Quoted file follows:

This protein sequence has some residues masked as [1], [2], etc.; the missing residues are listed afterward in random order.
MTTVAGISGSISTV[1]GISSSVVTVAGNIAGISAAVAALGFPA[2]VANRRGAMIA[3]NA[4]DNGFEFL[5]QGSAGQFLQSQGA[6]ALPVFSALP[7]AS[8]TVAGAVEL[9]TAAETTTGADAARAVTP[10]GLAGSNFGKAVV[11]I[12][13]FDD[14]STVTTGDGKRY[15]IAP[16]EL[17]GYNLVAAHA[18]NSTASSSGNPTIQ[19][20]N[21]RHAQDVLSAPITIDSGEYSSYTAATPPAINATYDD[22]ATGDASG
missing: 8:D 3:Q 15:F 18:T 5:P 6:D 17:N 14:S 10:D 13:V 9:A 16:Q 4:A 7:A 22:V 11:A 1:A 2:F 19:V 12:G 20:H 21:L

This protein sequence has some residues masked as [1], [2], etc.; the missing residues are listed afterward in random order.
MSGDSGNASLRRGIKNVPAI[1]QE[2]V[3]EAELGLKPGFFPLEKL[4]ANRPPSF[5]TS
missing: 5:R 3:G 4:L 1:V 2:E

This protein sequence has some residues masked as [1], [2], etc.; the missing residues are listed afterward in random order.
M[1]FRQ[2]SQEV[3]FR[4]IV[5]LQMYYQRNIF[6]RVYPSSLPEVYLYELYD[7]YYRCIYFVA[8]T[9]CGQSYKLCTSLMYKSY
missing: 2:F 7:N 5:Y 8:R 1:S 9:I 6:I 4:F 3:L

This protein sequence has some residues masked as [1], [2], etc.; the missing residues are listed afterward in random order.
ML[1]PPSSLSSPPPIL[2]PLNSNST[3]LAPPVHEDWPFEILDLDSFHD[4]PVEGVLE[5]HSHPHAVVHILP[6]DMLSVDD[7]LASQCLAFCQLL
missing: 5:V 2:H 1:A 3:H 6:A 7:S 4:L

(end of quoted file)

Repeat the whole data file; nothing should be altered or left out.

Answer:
This protein sequence has some residues masked as [1], [2], etc.; the missing residues are listed afterward in random order.
MTTVAGISGSISTV[1]GISSSVVTVAGNIAGISAAVAALGFPA[2]VANRRGAMIA[3]NA[4]DNGFEFL[5]QGSAGQFLQSQGA[6]ALPVFSALP[7]AS[8]TVAGAVEL[9]TAAETTTGADAARAVTP[10]GLAGSNFGKAVV[11]I[12][13]FDD[14]STVTTGDGKRY[15]IAP[16]EL[17]GYNLVAAHA[18]NSTASSSGNPTIQ[19][20]N[21]RHAQDVLSAPITIDSGEYSSYTAATPPAINATYDD[22]ATGDASG
missing: 8:D 3:Q 15:F 18:T 5:P 6:D 17:N 14:S 10:D 13:V 9:A 16:Q 4:A 7:A 22:V 11:A 1:A 2:F 19:V 12:G 20:H 21:L

This protein sequence has some residues masked as [1], [2], etc.; the missing residues are listed afterward in random order.
MSGDSGNASLRRGIKNVPAI[1]QE[2]V[3]EAELGLKPGFFPLEKL[4]ANRPPSF[5]TS
missing: 5:R 3:G 4:L 1:V 2:E

This protein sequence has some residues masked as [1], [2], etc.; the missing residues are listed afterward in random order.
M[1]FRQ[2]SQEV[3]FR[4]IV[5]LQMYYQRNIF[6]RVYPSSLPEVYLYELYD[7]YYRCIYFVA[8]T[9]CGQSYKLCTSLMYKSY
missing: 2:F 7:N 5:Y 8:R 1:S 9:I 6:I 4:F 3:L

This protein sequence has some residues masked as [1], [2], etc.; the missing residues are listed afterward in random order.
ML[1]PPSSLSSPPPIL[2]PLNSNST[3]LAPPVHEDWPFEILDLDSFHD[4]PVEGVLE[5]HSHPHAVVHILP[6]DMLSVDD[7]LASQCLAFCQLL
missing: 5:V 2:H 1:A 3:H 6:A 7:S 4:L